〒698-0024 17-2 Ekimae-cho Masuda-shi Shimane Japan
What comes to your mind when you think of Japanese traditional performing arts? Is it Noh, Kyogen, Kabuki, or Bunraku?
In Iwami Kagura, there are many characters such as majestic deities, evil ogres, fox specter, agile young warriors, a fair maiden, her grieving parents, and gigantic “Orochi” serpents who all show a dynamic performance on stage.
It was originally performed at Shinto shrines during the annual autumn festival from evening until the next morning. Today it is also presented in theaters as well as at special events and festivals, and many people, regardless of age, gather to watch.
The fast-tempo eight-beat rhythm is characteristic of Iwami Kagura, and when people hear the sound of the flute and drums playing, they follow the sound. The music is played with a big drum, a small drum, a bamboo flute, and hand cymbals, and the music progresses along with the rhythm of the big drum. There is no music score, and the big drum beats out the rhythm in unison with the dancers, therefore constant practice is important.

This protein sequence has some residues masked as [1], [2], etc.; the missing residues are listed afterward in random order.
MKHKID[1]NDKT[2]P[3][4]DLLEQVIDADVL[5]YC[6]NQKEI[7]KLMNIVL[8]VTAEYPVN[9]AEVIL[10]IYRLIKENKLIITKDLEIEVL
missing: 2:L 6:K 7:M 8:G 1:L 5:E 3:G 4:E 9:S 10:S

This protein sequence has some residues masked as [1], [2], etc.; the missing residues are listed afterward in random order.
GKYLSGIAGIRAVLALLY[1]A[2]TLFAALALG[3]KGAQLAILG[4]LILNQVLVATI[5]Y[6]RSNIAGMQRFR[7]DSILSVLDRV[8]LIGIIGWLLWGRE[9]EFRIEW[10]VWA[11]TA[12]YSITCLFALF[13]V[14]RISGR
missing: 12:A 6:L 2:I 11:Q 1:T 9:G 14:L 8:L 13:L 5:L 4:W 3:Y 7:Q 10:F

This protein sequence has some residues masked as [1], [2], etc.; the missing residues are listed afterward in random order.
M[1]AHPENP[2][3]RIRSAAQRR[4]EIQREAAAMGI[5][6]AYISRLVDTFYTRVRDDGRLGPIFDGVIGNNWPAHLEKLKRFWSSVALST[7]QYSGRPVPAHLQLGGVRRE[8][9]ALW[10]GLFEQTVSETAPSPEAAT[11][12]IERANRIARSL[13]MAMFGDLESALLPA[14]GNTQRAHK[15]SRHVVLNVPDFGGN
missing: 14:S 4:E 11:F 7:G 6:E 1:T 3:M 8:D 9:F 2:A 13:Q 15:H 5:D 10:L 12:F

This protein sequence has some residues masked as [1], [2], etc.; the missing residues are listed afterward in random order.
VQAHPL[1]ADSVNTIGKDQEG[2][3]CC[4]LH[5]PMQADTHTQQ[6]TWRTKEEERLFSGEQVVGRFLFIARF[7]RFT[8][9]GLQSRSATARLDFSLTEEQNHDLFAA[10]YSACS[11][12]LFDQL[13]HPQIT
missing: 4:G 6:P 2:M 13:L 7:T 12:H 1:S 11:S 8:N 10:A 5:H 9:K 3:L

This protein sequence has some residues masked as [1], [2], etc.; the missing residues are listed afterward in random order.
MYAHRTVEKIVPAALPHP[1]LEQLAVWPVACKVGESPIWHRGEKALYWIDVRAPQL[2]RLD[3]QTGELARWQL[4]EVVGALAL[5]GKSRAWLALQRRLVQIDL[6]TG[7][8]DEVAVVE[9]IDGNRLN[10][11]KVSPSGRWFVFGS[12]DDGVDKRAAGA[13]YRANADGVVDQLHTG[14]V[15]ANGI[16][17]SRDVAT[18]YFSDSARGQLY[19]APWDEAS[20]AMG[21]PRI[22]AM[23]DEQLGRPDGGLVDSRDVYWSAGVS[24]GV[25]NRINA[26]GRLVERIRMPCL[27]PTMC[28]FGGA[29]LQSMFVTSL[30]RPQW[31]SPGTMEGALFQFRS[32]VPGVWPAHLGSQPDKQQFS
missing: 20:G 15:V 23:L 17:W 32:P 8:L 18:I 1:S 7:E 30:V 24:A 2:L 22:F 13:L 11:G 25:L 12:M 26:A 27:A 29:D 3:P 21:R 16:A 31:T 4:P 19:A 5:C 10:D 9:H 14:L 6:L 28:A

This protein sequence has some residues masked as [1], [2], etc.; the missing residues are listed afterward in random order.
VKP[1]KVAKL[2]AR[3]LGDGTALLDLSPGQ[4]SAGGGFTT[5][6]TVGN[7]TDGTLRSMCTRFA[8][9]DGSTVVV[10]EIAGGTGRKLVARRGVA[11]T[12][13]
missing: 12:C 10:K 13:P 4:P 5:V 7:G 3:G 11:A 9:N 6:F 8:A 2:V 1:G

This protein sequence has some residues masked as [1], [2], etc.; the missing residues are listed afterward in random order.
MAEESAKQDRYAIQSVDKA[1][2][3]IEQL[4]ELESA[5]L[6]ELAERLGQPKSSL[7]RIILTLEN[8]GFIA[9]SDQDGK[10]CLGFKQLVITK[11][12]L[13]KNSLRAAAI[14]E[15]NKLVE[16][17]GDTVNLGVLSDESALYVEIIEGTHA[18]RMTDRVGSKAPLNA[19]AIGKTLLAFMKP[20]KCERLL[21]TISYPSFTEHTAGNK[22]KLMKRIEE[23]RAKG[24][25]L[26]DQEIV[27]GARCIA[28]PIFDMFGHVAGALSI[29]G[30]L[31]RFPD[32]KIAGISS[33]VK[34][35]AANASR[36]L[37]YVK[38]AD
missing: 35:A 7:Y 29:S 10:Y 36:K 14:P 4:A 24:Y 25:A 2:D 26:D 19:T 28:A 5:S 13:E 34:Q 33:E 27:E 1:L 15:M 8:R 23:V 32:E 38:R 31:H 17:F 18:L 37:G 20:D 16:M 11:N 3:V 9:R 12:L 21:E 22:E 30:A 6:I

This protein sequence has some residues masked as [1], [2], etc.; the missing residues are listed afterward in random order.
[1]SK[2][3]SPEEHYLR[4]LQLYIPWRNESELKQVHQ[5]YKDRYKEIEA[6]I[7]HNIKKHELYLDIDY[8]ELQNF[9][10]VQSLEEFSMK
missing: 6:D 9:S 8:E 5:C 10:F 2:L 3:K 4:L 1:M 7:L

<Masks and costumes>
While wooden masks are mostly used in kagura in other regions, these expressive masks are made of many layers of Sekishu Japanese washi paper. These durable and light masks allow Iwami Kagura to be dynamic. For the masks of deities and ogres, the bigger the mask, the stronger the character it signifies.
The elaborate costume is embroidered with great amount of gold and silver threads. Even ogres and bandits wear splendid costumes and mesmerize the audience.<Distinctive interpretation>
Wherever Iwami Kagura is performed, there are young children dancing around the stage like mini kagura dancers. They often join children’s kagura groups and give good performances at schools and local festivals. Iwami Kagura is enjoyed by people of all ages and the young respect their seniors as trainers and masters.